KZN, FS hospitals shut down

2009-06-23 16:57

Johannesburg - Some KwaZulu-Natal and Free State hospitals were shut down on Tuesday as doctors took to the streets in protest over delays in implementing a new salary scale, the SA Registrars Association (Sara) said.

"Only hospitals in KwaZulu-Natal and Free State were shut down due to the strike action on Tuesday.

"Gauteng and the Eastern Cape decided to await the outcome of tomorrow's [Wednesday's] meeting," Sara president Lebogang Phahladira said.

The SA Medical Association, representing doctors, would meet government over the implementation of the occupation specific dispensation - a revised salary structure intended to improve the salaries of public sector workers - on Wednesday.

Protesting in silence

A total of 450 public sector doctors protested outside the Nelson R Mandela Medical School in Durban.

They vowed to wear red and hold a silent protest on Wednesday.

"We will stand here tomorrow [Wednesday] and there will be no singing out of respect for those patients dying and suffering from HIV/Aids and TB," said Dr Rinesh Chetty.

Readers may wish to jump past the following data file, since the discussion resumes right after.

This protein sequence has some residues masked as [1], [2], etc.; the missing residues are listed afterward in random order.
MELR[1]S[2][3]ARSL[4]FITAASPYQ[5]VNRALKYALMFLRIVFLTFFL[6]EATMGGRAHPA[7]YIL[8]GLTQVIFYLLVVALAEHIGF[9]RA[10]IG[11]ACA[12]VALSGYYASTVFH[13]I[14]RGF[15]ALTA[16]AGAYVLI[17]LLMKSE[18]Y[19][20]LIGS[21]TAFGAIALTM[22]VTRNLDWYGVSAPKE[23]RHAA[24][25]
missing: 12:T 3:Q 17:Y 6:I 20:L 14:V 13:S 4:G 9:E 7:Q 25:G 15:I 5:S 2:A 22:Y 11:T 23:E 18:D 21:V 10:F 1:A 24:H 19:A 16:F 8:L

He was addressing the doctors at the medical school on the second day of a strike by public sector doctors.

"Doctors will show their compassion by wearing red on Wednesday because we want government to take HIV and Aids seriously."

Motorists hoot in support

He told Sapa the strike was not only about wages, but also about the deteriorating conditions they had to work under.

Dozens of motorists hooted in support of the white-coated doctors who had lined Umbilo Road outside the medical school since 09:00.

Several Durban hospitals were affected by the strike. The KwaZulu-Natal health department said in a statement that King Edward VIII, Inkosi Albert Luthuli Central, Addington and Prince Mshiyeni hospitals were only taking emergency cases.

Department spokesperson Chris Maxon said the other Durban hospitals were operating with skeleton staff.

Maxon said other districts in KwaZulu-Natal reported 100% attendance.

"We are also told that in areas such as Pietermaritzburg, doctors used their lunch breaks to go out and picket and come back to their patients, which we view as a mature and responsible step."

MEC helps out

Provincial health MEC Sibongiseni Dhlomo said the provision of health care was a constitutional imperative which the department would work hard to protect.

"For this reason, we brought in the... military health services to assist in some hospitals around Durban from last night.

"We are calling on all retired and private doctors to come out and assist where they can."

Dhlomo had also stepped in to help at various hospitals around Durban.